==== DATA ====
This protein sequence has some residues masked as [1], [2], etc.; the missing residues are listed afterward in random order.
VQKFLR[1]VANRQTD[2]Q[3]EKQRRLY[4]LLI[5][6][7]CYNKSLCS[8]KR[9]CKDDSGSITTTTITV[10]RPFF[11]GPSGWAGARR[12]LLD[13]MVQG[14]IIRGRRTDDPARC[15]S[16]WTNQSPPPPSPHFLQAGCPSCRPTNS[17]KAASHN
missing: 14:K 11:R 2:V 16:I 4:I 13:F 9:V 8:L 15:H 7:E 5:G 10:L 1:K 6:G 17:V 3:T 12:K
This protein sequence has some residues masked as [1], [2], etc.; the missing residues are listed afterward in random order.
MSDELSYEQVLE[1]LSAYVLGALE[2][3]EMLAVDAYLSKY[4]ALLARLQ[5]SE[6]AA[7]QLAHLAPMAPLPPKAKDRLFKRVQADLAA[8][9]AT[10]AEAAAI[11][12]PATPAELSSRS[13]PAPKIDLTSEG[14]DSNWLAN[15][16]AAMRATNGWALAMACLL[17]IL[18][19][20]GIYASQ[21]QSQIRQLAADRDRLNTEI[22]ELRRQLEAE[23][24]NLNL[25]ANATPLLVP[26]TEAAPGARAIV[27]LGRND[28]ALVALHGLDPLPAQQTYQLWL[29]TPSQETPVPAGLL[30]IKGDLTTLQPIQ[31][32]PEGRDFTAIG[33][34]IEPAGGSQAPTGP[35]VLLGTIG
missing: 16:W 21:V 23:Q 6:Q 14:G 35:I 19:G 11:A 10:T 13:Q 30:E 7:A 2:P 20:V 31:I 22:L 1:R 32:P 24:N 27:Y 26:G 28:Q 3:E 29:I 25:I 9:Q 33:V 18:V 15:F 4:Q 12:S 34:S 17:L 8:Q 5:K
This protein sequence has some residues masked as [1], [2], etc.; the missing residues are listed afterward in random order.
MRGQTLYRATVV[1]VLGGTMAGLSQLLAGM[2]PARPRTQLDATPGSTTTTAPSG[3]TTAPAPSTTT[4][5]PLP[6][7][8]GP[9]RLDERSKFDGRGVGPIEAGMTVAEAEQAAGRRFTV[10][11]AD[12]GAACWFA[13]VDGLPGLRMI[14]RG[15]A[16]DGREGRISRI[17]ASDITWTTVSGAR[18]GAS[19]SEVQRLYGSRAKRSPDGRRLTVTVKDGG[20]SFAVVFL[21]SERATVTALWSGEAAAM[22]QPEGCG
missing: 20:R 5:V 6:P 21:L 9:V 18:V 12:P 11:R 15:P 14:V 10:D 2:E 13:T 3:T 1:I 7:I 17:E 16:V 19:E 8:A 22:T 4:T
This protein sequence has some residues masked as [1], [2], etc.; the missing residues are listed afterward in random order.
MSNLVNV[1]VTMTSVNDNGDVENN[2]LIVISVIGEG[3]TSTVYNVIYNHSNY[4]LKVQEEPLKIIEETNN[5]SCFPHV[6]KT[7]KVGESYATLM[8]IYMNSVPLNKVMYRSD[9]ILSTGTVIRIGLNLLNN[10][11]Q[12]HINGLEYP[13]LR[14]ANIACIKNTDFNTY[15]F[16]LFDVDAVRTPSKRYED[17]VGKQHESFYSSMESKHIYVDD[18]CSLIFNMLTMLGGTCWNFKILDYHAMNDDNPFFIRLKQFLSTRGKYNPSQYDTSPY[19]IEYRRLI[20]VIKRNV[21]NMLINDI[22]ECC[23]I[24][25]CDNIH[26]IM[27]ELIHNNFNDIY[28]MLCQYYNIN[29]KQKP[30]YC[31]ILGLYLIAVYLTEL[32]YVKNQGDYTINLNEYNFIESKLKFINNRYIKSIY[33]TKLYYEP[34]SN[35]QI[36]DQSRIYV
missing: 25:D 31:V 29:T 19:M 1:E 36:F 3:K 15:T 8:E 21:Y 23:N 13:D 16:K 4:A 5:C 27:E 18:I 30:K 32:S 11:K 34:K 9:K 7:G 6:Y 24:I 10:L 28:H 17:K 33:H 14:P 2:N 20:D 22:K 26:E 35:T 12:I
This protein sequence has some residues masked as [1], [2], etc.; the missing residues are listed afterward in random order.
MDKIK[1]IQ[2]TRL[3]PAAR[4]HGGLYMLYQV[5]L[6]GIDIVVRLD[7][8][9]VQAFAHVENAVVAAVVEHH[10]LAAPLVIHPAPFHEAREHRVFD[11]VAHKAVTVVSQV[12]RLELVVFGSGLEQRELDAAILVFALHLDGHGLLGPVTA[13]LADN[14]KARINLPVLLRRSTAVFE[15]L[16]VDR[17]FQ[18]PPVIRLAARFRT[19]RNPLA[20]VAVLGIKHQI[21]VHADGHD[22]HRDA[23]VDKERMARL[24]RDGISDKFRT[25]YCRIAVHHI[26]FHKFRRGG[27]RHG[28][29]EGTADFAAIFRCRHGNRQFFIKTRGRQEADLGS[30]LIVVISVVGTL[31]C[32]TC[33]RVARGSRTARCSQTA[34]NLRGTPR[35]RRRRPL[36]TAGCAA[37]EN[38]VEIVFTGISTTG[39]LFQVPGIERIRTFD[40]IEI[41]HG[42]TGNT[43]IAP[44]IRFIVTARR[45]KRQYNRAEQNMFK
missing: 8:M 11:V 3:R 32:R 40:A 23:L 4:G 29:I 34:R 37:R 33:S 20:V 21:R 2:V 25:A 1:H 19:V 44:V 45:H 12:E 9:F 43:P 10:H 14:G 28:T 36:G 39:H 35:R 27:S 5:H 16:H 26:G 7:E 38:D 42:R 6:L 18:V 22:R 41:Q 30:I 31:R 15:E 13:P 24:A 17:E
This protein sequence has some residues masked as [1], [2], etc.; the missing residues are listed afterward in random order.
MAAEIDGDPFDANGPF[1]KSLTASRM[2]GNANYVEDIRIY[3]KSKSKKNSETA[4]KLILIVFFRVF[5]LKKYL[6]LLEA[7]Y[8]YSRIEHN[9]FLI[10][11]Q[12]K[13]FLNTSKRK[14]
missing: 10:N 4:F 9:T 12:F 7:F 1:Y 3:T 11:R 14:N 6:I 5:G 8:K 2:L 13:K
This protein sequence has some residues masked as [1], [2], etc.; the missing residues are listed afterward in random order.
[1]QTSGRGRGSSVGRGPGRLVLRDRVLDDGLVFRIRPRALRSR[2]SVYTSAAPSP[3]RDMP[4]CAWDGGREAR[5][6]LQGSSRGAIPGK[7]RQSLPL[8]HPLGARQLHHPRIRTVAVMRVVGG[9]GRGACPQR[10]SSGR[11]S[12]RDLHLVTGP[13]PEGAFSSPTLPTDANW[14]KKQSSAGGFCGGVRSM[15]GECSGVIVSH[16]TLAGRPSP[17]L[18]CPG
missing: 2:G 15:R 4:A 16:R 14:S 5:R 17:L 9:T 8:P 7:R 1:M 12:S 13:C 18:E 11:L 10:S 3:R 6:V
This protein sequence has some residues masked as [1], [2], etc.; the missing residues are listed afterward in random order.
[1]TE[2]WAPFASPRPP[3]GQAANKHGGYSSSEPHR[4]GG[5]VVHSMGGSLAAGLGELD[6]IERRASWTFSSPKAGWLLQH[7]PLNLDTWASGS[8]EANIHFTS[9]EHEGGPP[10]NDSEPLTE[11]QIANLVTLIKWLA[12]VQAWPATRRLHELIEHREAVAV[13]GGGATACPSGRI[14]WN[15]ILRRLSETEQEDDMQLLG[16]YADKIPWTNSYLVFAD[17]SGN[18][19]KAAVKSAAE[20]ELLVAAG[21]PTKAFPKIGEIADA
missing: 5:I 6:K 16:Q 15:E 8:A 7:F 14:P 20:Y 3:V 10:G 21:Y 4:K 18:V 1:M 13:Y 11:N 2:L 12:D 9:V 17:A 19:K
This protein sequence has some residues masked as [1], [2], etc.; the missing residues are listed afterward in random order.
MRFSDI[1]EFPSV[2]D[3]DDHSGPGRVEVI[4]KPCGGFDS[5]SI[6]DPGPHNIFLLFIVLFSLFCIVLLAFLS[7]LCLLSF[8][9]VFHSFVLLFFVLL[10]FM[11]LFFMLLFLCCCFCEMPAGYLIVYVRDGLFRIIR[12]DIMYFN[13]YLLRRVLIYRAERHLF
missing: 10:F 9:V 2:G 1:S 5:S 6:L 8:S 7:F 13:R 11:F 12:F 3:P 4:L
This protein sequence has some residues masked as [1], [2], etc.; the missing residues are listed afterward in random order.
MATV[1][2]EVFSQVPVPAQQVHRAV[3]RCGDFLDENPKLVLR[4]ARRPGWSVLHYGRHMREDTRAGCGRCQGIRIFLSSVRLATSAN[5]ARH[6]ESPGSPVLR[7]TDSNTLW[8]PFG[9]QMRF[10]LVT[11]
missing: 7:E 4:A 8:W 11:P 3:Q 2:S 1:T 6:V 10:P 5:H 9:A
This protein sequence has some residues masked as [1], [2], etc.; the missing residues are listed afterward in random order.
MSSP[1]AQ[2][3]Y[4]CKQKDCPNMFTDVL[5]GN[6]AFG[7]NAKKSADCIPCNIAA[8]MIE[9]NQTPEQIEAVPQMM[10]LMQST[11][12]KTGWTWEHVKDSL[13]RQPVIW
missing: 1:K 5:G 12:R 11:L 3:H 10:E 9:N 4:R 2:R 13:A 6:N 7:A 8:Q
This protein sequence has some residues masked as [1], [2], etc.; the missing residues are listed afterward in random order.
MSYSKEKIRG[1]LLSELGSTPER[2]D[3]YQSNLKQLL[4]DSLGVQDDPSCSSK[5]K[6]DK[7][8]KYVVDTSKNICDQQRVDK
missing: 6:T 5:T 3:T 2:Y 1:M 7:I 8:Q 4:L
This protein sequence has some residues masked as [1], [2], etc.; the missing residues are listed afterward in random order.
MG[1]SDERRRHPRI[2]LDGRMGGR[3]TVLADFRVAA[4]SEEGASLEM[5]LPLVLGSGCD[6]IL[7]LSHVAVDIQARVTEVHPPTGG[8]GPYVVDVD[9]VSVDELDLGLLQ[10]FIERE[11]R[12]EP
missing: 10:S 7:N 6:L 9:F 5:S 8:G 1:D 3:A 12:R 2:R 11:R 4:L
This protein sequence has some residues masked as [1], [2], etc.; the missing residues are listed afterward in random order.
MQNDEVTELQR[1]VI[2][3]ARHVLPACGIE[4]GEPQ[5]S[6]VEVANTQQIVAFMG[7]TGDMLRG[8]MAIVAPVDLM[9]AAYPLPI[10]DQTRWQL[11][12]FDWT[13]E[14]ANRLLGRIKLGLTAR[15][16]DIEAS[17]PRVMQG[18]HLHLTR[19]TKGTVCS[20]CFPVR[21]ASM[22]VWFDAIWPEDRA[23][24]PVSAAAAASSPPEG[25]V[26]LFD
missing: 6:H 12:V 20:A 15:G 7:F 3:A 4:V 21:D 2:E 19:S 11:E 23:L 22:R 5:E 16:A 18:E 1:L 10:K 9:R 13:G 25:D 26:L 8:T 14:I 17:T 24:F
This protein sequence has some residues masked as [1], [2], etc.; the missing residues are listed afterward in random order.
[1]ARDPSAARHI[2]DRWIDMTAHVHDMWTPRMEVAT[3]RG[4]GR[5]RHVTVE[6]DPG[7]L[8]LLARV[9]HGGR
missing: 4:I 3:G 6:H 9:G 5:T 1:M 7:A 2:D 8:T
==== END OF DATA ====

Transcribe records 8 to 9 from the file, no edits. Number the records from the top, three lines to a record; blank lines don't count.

This protein sequence has some residues masked as [1], [2], etc.; the missing residues are listed afterward in random order.
[1]TE[2]WAPFASPRPP[3]GQAANKHGGYSSSEPHR[4]GG[5]VVHSMGGSLAAGLGELD[6]IERRASWTFSSPKAGWLLQH[7]PLNLDTWASGS[8]EANIHFTS[9]EHEGGPP[10]NDSEPLTE[11]QIANLVTLIKWLA[12]VQAWPATRRLHELIEHREAVAV[13]GGGATACPSGRI[14]WN[15]ILRRLSETEQEDDMQLLG[16]YADKIPWTNSYLVFAD[17]SGN[18][19]KAAVKSAAE[20]ELLVAAG[21]PTKAFPKIGEIADA
missing: 5:I 6:K 16:Q 15:E 8:A 7:F 14:P 20:Y 3:V 10:G 21:Y 4:K 18:V 1:M 13:Y 11:N 2:L 12:D 9:V 17:A 19:K
This protein sequence has some residues masked as [1], [2], etc.; the missing residues are listed afterward in random order.
MRFSDI[1]EFPSV[2]D[3]DDHSGPGRVEVI[4]KPCGGFDS[5]SI[6]DPGPHNIFLLFIVLFSLFCIVLLAFLS[7]LCLLSF[8][9]VFHSFVLLFFVLL[10]FM[11]LFFMLLFLCCCFCEMPAGYLIVYVRDGLFRIIR[12]DIMYFN[13]YLLRRVLIYRAERHLF
missing: 10:F 9:V 2:G 1:S 5:S 6:L 8:S 7:F 13:R 11:F 12:F 3:P 4:L